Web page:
LOUISVILLE, Ky. (AP) — Asked what he might try to confuse a Minnesota team coached by the son who knows him well, Rick Pitino worked hard to keep a straight face.
“We’ve never played a triangle-and-two (defense), he will not be ready for it,” the Hall of Fame coach at Louisville said as Richard Pitino smiled while sitting beside him. “Their backcourt is something that must be stopped and it’s something that I’m going to try for the first time in my coaching career.”
Whether the elder Pitino, 62, follows through on that plan remains to be seen, and for what it’s worth, Richard Pitino isn’t buying it. But it wouldn’t be shocking if a new wrinkle emerges from Friday night’s season opener between No. 8 Louisville and Minnesota in Aguadilla, Puerto Rico.
The Armed Forces Classic will be the second meeting between the Pitinos, who met in 2012 during Richard’s lone season as Florida International’s coach. Louisville won 79-55.
Both Pitinos are eager to start with a quality victory, but it’s not that simple given their competitive DNA, similar mannerisms and basketball philosophies. After all, Richard, 32, learned much about fast-paced, full-court pressure defense under dad in two stints as a Louisville assistant sandwiched around a stop under Florida coach Billy Donovan, another Rick Pitino product.
That strategy was on display in last spring’s NIT championship game in New York as the Golden Gophers edged SMU and Hall of Fame coach Larry Brown 65-63. Watching nervously behind the Minnesota bench was Rick Pitino, whose body language was more like the coach he is rather than an anxious father.
“It was funny because for me, it was nice that he was there supporting me as well as the rest of my family,” Richard said. “But it kind of brought me back to all the games where we sat behind the bench and lived and died with every possession. It was good for him to go through that every now and then to see what we deal with all the time.”
The opener on Friday could prove anxious for Pitino family members no matter which bench they sit behind.
Louisville returns five regulars from a 31-6 team that reached last spring’s NCAA Midwest Region semifinal before losing to eventual runner-up Kentucky. Preseason All-American forward Montrezl Harrell (13.8 points, 8.2 rebounds per game) leads a Cardinals team that also features quick, aggressive guards Chris Jones and Terry Rozier and 6-foot-10 center Mangok Mathiang.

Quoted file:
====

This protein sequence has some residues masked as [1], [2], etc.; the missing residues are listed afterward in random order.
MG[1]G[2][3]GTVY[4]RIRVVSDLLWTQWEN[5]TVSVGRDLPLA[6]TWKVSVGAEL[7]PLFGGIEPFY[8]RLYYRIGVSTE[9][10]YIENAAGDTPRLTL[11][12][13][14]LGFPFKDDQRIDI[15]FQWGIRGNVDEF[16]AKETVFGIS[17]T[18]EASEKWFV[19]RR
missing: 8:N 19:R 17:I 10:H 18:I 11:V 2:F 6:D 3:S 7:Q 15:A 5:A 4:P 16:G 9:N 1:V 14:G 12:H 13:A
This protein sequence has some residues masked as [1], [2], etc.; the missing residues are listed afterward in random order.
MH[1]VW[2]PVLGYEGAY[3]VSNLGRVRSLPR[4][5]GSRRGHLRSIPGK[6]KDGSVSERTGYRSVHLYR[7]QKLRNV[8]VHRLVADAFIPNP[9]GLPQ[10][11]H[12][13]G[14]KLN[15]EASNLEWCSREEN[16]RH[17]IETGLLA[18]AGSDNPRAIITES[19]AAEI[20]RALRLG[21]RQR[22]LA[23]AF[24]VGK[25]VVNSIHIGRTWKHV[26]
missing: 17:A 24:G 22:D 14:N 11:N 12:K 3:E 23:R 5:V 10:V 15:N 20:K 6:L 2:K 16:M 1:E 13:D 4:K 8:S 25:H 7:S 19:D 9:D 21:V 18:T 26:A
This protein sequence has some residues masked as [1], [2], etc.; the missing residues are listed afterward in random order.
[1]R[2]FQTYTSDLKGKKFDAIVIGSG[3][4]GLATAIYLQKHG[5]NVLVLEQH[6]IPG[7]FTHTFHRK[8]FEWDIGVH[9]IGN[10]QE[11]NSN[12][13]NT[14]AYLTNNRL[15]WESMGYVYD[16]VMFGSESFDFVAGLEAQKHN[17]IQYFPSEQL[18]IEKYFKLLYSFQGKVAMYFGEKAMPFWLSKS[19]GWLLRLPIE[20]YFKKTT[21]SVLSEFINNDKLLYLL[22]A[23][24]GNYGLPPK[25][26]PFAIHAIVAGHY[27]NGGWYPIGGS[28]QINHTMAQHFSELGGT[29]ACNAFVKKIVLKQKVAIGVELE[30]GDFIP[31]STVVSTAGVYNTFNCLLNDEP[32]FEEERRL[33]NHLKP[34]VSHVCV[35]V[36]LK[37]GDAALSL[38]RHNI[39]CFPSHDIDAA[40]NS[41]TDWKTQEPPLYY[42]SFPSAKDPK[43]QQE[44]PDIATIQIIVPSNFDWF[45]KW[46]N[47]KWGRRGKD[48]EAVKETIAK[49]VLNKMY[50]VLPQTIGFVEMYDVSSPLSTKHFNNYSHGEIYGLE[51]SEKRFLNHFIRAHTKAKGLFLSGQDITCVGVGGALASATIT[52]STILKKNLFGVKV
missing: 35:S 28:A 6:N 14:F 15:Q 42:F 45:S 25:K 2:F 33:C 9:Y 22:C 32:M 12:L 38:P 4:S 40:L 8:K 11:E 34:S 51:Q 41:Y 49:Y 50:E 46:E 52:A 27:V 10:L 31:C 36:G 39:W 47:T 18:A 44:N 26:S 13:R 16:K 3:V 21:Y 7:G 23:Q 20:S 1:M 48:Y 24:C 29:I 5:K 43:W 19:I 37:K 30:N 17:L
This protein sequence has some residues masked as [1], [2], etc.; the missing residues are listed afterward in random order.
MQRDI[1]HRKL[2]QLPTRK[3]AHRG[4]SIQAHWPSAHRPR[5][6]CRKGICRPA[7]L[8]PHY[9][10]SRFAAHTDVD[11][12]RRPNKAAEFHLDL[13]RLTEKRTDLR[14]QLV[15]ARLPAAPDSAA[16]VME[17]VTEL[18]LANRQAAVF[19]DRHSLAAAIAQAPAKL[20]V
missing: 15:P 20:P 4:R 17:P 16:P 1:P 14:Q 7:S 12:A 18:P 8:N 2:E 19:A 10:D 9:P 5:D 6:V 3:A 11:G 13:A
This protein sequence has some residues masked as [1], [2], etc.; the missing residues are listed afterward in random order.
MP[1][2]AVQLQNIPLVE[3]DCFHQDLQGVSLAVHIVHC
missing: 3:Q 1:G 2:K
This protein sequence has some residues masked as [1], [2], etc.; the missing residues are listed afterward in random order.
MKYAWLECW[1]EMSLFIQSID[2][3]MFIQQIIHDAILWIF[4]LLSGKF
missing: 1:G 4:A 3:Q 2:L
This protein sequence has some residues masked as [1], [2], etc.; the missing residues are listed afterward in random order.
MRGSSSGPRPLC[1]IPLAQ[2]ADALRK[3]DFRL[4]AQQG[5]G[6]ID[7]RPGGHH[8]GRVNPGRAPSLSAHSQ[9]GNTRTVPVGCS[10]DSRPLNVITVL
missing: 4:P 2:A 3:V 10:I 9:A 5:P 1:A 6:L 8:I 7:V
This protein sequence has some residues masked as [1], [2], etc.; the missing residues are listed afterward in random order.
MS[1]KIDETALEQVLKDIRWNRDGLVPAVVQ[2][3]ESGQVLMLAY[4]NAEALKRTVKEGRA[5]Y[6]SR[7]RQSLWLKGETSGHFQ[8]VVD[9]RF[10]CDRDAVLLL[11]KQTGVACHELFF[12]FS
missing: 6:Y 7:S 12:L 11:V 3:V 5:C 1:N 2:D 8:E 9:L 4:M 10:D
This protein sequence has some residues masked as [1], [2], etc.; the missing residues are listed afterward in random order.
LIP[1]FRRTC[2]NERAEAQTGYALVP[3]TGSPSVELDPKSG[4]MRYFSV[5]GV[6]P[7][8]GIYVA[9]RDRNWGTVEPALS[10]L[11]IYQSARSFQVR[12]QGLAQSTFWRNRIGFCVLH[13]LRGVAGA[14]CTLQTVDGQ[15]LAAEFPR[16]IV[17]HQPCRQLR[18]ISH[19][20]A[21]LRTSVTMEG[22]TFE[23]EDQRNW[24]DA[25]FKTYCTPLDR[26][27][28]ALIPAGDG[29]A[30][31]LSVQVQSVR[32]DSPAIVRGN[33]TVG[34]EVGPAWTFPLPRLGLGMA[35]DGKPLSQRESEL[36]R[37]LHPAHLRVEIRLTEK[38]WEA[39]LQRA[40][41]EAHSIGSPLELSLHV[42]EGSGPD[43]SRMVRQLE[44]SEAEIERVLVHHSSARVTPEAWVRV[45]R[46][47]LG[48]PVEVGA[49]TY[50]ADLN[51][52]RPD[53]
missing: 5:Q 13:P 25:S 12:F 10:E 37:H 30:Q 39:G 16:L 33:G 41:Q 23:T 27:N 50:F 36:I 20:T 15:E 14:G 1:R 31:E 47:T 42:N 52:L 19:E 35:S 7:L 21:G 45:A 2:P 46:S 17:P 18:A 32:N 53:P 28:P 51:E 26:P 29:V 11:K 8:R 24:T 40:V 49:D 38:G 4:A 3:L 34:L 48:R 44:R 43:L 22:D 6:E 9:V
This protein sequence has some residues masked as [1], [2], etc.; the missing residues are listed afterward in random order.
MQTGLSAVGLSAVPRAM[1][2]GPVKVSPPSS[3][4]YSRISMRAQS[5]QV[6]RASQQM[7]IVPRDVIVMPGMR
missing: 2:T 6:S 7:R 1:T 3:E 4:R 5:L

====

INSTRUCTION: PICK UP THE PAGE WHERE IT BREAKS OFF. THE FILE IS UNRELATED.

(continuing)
Minnesota has aspirations of competing in the Big Ten Conference and following up its NIT title with an NCAA tournament appearance. The seasoned Gophers boast a strong backcourt with seniors Andre Hollins (13.6 points) and DeAndre Mathieu (12.0), while 6-11 Elliott Eliason (6.6 rebounds) anchors the middle.
Nothing against the father vs. son showdown, but the Gophers believe the game is more about taking a step forward.
“It’s just a great opportunity for exposure and it can really benefit our program,” Minnesota forward Joey King said.
Louisville might have the talent advantage over Minnesota but with both teams so familiar with each other — they will even make the round trip on the same chartered plane — the Pitinos agree that the outcome depends on which team executes better.
“We both know we have good teams,” Rick Pitino said. “We’re both preparing for somewhere down the road. It’ll make us both better, we know each other inside out and outside in.”
All things between the coaches seem equal to Gophers players who have seen their share of Rick Pitino since his son became coach. King acknowledged the obvious in saying both are “really confident” and Eliason joked that they have “great hairstyles, also.”
Both coaches also have recent championships to brag about, though Rick’s 2013 NCAA title no doubt trumps Richard’s NIT crown in family discussions. That achievement remains a source of pride for the father, though it hasn’t stopped them from taking digs at each other since the matchup was announced last season.
Trash talk was conspicuously absent during this week’s news conference, as father and son focused more on the challenge that lies ahead for both schools rather than one-liners. Those might come afterward.
Besides, Richard Pitino said, “we’ve done it for five months now, so we’ve run out of material.”
AP Sports Writer Dave Campbell in Minneapolis contributed to this report.
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